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3D Graphics Made Easier with OpenGL ES for BREW

Until recently, developers wanting to provide a 3D graphics experience on BREW faced significant challenges: developing or porting your own 3D engine. With the introduction of OpenGL ES for BREW, you now have access to a state-of-the-art 3D rendering platform that’s portable across mobile platforms and devices.

penGL has long been a standard interface for 3D graphics development. Developed by SGI, its only real competitor today is Microsoft's Direct3D. Unfortunately, until recently there's been no mobile analogue to OpenGL. Developers have had to either port their own 3D engines from one platform to another, or improvise with platform-specific interfaces and pay the price while porting applications. OpenGL ES, a version of the OpenGL standard for embedded devices, stands to change all this. As an open standard supported by the Khronos Group, it is already available for BREW, Symbian, and Linux. This article describes how to get your environment set up for OpenGL ES development in BREW, as well as introduces you to the basic concepts you need in order to get started.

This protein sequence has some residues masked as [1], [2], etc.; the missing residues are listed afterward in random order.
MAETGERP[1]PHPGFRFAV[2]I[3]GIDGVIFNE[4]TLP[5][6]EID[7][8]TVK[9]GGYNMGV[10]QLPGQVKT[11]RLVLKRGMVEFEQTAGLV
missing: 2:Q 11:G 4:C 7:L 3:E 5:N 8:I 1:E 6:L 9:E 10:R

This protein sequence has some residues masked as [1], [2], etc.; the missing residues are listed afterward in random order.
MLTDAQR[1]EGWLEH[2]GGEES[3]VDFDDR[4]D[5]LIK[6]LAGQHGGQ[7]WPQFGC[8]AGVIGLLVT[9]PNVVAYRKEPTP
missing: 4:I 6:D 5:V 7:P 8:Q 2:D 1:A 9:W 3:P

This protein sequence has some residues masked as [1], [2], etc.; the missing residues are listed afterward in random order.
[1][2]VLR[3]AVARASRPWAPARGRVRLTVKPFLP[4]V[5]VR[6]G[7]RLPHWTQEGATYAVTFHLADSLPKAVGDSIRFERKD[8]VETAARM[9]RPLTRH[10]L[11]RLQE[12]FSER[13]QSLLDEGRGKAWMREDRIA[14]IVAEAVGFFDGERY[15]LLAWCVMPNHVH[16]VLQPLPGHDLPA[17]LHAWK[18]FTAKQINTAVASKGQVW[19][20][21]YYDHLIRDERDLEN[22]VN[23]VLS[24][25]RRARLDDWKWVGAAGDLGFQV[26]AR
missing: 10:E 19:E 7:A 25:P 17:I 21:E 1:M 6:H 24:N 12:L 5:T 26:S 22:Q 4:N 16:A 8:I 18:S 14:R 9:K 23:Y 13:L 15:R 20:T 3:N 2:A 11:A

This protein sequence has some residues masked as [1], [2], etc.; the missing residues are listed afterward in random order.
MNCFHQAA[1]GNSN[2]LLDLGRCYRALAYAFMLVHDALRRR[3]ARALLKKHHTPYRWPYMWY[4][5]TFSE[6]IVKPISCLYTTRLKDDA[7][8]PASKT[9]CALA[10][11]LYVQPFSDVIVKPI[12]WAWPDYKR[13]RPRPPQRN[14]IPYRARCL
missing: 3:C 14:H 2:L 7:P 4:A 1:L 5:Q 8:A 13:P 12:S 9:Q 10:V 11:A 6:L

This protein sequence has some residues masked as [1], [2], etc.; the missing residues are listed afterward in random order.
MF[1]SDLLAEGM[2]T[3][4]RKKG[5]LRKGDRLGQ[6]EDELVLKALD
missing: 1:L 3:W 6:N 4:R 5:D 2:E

Setup and Installation
If you're new to BREW, the first thing you should do is peruse the articles in Related Resources to come up to speed on the programming environment. BREW is an event-driven, single-threaded, component-oriented environment in which you write code in C or C++ against system interfaces; it's similar in many ways to platforms such as Palm OS, although the component orientation reminds some of Windows COM development. If you're new to OpenGL, you should check out a brief tutorial, or better yet, OpenGL ES.

There's no support for OpenGL in the base BREW emulator. Instead, you need to download the BREW SDK Extension for OpenGL ES for the BREWSDK. You'll get a .zip file with files you need to manually install as follows:

  • Files in the inc directory need to go into your BREW SDK's inc directory (or else you will need to include a reference to this directory in your project's include paths).
  • Files in the src directory need to go into your BREW SDK's src directory, or to another common location.
  • The DLL from the BREW 3.x directory will need to go into the SDK's bin\modules directory.
  • You can put the phone skin wherever you like.
In a similar vein, it's important to realize that not every handset presently has support for OpenGL ES. Generally, handsets will need to be built upon the MSM6550 chipset or later, and must also have the appropriate extensions to the BREW runtime in ROM. To see if a specific handset has support for OpenGL ES, check the data sheet for that handset.

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